Come and Play!

1 July 2011 · 0 comments

in Outdoor Play, Play Resources

Today is the first day of summer holidays for most children in NE Scotland. This means lots of fun and free time! Earlier this week I was giving a keynote presentation and workshop at the Aberdeen Play Forum Play Seminar. Here I was also lucky enough to see the presentation by Soozy Lai, a play development worker about the local “Come and Play” project which has been started thanks to funding from the Go Play fund.

“Come and Play” is a simple project which involves developing two greenspace areas within Aberdeen City to become:

“safe and inviting natural spaces for local children to play freely. Soozy runs sessions with children and their parents or carers providing support for both children and adults to take ownership and make use of their outdoor spaces for free play”.

Through working with the local schools, the children know when she is coming and where she will be.

The simplicity of the toys Soozy brings along is wonderful. They are low cost and often made from recycled materials such as discarded sheets and other materials for den building…

She uses string and these recycled pegs which claim to withstand a cyclone!!!

She is running out of yogurt pots as making talking telephones from pots and string is a hugely popular activity. Remember to pull the string tight so you can listen to another person talking into the other pot…

Another favourite toy is inserting a bouncy ball in an old sock for swinging, bouncing games off walls and generally throwing about…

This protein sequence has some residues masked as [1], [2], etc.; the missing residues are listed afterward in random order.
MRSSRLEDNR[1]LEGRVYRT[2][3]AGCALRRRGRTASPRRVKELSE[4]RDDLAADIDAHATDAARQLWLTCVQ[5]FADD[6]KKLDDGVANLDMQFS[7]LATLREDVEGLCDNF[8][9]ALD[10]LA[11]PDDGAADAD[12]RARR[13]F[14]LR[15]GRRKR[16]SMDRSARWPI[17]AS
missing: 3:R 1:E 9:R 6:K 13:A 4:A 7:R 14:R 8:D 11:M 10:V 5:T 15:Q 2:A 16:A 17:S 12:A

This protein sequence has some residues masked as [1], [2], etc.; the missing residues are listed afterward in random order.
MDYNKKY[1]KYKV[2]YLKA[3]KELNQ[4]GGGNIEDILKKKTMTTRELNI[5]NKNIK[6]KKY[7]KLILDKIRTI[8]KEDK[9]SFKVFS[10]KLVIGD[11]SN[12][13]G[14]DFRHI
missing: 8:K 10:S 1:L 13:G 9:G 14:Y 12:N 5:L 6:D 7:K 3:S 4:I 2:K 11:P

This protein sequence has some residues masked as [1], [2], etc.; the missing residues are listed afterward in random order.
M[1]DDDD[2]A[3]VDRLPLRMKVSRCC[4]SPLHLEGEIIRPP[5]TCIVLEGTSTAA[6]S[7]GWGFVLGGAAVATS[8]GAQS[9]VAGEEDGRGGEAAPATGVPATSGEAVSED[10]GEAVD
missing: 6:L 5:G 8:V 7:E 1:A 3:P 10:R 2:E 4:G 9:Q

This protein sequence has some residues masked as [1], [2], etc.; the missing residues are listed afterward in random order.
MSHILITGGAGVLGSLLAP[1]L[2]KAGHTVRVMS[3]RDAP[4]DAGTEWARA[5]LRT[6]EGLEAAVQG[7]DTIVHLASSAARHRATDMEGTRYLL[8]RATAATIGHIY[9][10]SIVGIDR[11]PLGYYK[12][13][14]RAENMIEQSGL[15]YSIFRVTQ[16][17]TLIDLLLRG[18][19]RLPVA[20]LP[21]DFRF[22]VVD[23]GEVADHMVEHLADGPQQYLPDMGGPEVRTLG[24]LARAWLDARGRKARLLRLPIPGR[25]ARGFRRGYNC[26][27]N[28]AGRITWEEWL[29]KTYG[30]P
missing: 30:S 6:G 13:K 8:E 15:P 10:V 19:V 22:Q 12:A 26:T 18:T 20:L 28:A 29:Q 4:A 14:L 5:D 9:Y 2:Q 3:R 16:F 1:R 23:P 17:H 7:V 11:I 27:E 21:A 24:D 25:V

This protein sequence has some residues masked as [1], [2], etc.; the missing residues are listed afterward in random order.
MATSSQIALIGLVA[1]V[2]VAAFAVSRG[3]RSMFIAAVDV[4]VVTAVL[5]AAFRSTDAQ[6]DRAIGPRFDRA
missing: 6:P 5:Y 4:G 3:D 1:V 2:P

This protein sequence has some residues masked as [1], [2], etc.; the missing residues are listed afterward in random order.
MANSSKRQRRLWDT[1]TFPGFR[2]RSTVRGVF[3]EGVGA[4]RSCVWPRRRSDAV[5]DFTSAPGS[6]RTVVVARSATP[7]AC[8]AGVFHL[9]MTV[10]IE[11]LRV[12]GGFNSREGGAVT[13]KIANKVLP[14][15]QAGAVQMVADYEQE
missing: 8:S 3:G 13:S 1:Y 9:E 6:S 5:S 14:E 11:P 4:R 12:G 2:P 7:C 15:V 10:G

The biggest consumable item Soozy uses is chalk. She is considering making her own from Plaster of Paris

Soozy’s net bag simply has bits and pieces in it such a short lengths of rope, string, ribbons and anything else that turns up…

I rather liked this recycled toy. The children cut open a milk carton, seal the edges with masking tape and attach string to the handle. At the other end of the string is a ball. The challenge is to catch the ball in the carton…I bet you remember similar toys.

I like the idea of children making their toys to entertain themselves. There’s something pleasantly refreshing about this in today’s world of “stuff”where more is considered better. Yet so often creativity and imagination come into their own in situations where less “stuff” becomes… well more… Hmm.

Please let me know of any other ideas you may have for recycling household items into toys.

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